Ernest Bloch (24 July 1880 – 15 July 1959) was a Swiss-born composer who marched through the worlds of avant-garde Jewish art or concert music and the Western classical tradition. Bloch's music exemplifies several post-Romantic influences, including the styles of Richard Strauss, Claude Debussy, and Gustav Mahler. His interest in Claude Debussy's and Maurice Ravel's chromatic sounds is apparent in his tone poem Hiver-Printemps. Block wrote a large group of works about Jewish subjects, including the Israel Symphony, Trois poèmes juifs for orchestra, the tone poem Schelomo for cello and orchestra, and the suite Baal Shem for violin and piano. The full maturity of his musical application of Jewish themes and the liturgy is demonstrated in his sacred service Avodath Hakodesh for chorus, baritone, and orchestra. Bloch's works show a strong neoclassical trend that combines musical forms of the past with techniques used in the 20th century. His Concerto Grosso No. 1 and his Piano and string quintet, which use fourth color tones and enhance the emotionally intense nature of music, have been some examples.
There are numerous other influences on Bloch's works, not only his Jewish origin. It's possible that his mastery of musical color evocation is at the core of the matter. While the slow movement of the first Quintet has a Gauguinesque South Seas and the Chinese of the Episodes, his other compositions function with an equally telling but completely distinct impact. Helvetia and the United States are next to Israel, while Nirvana is next to Scenes from Jewish Life. Composer Benjamin Bloch's work does not fit into any conventional musical genres. As a result of his correspondence with Mahler and meeting Debussy, he received instruction from a number of notable musicians, including Émile Jaques-Dalcroze, Iwan Knorr, and Ludwig Thuille. According to their Hebrew names, several of his works are significantly influenced by his Jewish roots. "The only manner in which I can make music of life and importance" is to compose music that expresses my Jewish identity as an adult, according to Bloch's father, who at one time wanted to be a Rabbi.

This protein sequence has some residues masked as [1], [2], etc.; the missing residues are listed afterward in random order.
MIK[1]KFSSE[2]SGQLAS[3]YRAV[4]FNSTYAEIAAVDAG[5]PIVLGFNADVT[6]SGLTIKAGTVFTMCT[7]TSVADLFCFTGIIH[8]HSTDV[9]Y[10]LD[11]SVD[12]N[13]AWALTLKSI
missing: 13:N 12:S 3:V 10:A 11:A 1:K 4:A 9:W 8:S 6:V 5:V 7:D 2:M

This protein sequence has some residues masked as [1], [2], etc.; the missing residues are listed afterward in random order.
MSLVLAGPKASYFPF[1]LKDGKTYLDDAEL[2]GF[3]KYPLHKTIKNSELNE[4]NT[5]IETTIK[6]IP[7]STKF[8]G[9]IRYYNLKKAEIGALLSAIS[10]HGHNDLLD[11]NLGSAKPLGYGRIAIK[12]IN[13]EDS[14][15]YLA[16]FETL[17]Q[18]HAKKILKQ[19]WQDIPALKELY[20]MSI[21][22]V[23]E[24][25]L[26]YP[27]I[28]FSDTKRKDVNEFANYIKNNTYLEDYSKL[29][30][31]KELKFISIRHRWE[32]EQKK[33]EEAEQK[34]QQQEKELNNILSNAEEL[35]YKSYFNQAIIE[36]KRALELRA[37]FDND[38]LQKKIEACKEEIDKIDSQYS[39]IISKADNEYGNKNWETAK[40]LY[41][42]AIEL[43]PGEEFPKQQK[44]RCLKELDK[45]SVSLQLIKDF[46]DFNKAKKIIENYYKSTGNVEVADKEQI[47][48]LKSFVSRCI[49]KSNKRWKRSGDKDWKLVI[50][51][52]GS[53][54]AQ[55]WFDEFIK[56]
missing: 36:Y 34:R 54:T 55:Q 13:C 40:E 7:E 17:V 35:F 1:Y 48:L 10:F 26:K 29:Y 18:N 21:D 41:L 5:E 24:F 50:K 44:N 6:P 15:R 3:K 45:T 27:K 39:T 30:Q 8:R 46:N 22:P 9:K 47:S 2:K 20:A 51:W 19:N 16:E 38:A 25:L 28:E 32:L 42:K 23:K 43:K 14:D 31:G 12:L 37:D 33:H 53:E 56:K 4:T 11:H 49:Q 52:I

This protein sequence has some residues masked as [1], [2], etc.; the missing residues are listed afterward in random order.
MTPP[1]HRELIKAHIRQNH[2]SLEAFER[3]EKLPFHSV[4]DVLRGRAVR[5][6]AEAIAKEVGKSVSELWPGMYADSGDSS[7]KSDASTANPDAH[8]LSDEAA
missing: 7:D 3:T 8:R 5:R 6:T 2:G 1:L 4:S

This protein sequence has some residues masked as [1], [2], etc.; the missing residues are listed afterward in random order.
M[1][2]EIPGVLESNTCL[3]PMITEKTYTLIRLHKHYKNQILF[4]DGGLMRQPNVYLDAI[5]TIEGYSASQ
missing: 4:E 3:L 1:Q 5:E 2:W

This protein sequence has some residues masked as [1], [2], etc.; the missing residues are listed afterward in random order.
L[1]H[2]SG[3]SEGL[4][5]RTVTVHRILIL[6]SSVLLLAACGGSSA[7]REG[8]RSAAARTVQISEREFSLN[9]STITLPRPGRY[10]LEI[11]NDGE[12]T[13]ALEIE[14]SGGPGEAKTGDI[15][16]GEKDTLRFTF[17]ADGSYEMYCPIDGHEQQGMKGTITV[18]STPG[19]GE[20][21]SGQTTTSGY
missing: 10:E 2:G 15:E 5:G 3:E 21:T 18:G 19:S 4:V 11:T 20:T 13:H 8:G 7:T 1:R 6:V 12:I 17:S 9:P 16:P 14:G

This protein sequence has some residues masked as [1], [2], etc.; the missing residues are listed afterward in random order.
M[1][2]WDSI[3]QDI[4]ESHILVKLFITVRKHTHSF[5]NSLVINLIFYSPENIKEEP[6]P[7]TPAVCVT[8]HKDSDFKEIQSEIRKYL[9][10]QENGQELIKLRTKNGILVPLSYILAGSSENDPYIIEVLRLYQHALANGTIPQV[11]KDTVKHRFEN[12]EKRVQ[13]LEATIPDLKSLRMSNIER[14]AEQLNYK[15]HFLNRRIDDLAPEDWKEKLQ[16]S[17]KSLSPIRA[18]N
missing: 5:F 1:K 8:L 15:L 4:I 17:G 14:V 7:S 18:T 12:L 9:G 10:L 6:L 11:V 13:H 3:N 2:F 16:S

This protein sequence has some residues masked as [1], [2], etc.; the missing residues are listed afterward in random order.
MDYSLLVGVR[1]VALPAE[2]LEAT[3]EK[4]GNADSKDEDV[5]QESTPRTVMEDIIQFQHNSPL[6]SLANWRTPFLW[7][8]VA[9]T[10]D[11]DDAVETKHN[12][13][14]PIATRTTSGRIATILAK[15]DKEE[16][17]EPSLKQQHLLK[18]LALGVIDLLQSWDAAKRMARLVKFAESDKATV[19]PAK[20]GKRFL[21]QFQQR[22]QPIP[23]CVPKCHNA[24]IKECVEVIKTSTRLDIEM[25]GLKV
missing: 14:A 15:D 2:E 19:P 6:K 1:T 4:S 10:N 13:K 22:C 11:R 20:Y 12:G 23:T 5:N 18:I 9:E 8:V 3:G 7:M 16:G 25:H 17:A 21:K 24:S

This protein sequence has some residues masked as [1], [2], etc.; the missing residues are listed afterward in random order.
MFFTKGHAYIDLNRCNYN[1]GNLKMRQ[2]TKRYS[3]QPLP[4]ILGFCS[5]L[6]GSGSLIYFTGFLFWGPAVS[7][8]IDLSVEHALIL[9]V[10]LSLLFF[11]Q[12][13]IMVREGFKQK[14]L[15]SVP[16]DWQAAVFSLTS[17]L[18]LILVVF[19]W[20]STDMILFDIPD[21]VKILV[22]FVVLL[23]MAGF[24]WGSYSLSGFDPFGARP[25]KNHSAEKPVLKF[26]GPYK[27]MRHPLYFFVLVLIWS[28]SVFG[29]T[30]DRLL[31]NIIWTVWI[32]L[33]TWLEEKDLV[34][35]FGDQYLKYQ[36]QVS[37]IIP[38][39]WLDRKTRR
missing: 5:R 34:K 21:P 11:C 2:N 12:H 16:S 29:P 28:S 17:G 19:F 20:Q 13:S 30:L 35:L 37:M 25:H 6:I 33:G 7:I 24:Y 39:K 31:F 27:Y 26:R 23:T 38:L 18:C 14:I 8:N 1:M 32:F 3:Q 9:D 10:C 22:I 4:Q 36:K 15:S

Bloch's work employs a wide range of modern harmonies. Twentieth-Century Harmony by Vincent Persichetti lists all of them. These include the use of the Dorian mode and substantial modifications in harmony in his Concerto Grosso No. 1, tone clusters in his Piano Sonata No. 1, the percussive use of harmony, as well as serial harmony, in his Piano Quintet according to Persichetti, Ernest Bloch seems to have had a peculiar passion for the cello from a young age. The Cello Sonata, written when he was a student in Brussels, is idiomatically written for the instrument, with soaring cello melodies balanced by an equally lavish quasi-orchestral piano section. The three pieces influenced by Jewish mythology, include the well-known Nigun for violin, which is performed here in a rather successful transcription by Joseph Schuster, the three miniatures From Jewish Life, and the longer Méditation hébraque, written for Casals and closest in idiom to his cello masterpiece, Schelomo, are even more distinctive.
Sticky Add To Cart